The numbers were part of a Toronto society analysis that also highlights what black parents have been angry about for years: their children are taken into care at rates far higher than white children.

It confirms numbers first reported by the Star in December 2014 — 31 per cent of children in the society’s care are black and a further 11 per cent had one parent who is black. In Toronto, 8.2 per cent of people under 18 are black.

Black kids stay longest in care, CAS study shows | Toronto Star.

Une poursuite en diffamation contre Harper devant les tribunaux: NCCM Case

Will be interesting to watch (earlier story Why Stephen Harper owes Canadian Muslims an apology):

Le bras de fer entre l’avocat de Stephen Harper et celui d’un groupe musulman qui poursuit en diffamation le premier ministre lui-même a commencé mardi, en pleine période électorale.

Le Conseil national des musulmans canadiens (NCCM) poursuit M. Harper et son ex-directeur des communications, Jason MacDonald, pour avoir affirmé à la télévision Sun News que l’organisme avait «des liens documentés avec une organisation terroriste telle que le Hamas».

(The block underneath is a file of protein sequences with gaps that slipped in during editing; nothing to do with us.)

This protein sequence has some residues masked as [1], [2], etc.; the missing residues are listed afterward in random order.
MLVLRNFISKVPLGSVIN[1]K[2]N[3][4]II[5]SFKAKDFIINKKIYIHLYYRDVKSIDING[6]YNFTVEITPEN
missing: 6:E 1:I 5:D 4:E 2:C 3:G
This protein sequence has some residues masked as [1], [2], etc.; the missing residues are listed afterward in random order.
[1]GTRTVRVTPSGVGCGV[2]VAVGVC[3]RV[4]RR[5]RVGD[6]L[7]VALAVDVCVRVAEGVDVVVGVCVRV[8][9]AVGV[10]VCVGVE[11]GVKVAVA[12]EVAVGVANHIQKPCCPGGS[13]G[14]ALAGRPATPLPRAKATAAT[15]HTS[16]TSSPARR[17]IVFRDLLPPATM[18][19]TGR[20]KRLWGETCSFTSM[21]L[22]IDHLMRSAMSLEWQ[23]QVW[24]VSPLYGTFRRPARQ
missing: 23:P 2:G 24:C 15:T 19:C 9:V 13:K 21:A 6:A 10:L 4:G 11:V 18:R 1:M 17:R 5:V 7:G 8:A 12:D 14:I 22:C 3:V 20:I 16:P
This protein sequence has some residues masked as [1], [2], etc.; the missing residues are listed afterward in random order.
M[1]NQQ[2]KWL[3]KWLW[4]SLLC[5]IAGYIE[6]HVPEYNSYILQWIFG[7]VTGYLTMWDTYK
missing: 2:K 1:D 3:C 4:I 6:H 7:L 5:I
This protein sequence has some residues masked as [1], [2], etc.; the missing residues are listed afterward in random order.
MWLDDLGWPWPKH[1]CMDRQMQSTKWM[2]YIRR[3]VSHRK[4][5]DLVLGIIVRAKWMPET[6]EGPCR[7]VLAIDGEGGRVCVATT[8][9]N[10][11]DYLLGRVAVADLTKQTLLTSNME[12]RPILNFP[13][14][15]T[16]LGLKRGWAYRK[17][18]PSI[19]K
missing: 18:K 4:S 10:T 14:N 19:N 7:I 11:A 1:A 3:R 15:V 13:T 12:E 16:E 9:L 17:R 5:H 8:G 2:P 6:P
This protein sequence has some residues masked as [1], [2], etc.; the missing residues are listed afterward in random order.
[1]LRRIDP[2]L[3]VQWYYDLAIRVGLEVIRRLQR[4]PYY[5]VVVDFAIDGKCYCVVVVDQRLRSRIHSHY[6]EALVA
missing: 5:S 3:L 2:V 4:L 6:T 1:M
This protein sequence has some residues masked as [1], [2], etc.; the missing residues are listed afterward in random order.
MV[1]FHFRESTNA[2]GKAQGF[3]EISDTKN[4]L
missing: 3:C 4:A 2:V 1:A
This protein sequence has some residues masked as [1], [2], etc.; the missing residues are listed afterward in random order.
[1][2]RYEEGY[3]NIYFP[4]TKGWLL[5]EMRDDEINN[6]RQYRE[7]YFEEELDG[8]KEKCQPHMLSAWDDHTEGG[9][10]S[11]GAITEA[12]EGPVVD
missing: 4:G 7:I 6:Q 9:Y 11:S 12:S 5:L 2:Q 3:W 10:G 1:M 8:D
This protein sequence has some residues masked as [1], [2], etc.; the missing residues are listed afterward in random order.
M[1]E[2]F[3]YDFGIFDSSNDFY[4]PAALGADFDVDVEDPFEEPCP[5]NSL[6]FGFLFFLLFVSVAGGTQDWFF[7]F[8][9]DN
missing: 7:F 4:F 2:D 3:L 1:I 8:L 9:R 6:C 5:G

Le groupe musulman assure avoir toujours dénoncé le terrorisme et demande une rétractation publique pour laver sa réputation ainsi qu’un montant de 100 000 $ en dommages-intérêts. Mais l’avocat du premier ministre a été clair mardi lors d’une requête présentée devant la cour: il entend prouver que le Conseil a bel et bien des liens avec le Hamas.

Mardi, les discussions ont tourné autour d’une demande de l’avocat du premier ministre, Peter Downard, d’avoir plus de temps pour interroger les intervenants, mais surtout d’avoir accès à plusieurs documents de la NCCM. Sa requête va de la liste des donateurs du groupe musulman à des informations sur certains de ses administrateurs, en passant par les documents liés au changement de nom du groupe (anciennement CAIR-CAN).

L’avocat de l’organisation, Jeff Saikaley, croit que ces documents ne sont pas pertinents à l’affaire, certains n’existant tout simplement pas, et il aimerait aller de l’avant avec le procès.

La juge de la Cour supérieure de l’Ontario Liza Sheard a réservé à plus tard sa décision sur l’affaire. Les deux parties devront s’armer de patience dans cette cause, puisqu’une autre requête devrait être entendue en novembre, et le procès comme tel risque de ne pas commencer avant plusieurs mois.

Une poursuite en diffamation contre Harper devant les tribunaux | Fannie Olivier | Actualités judiciaires.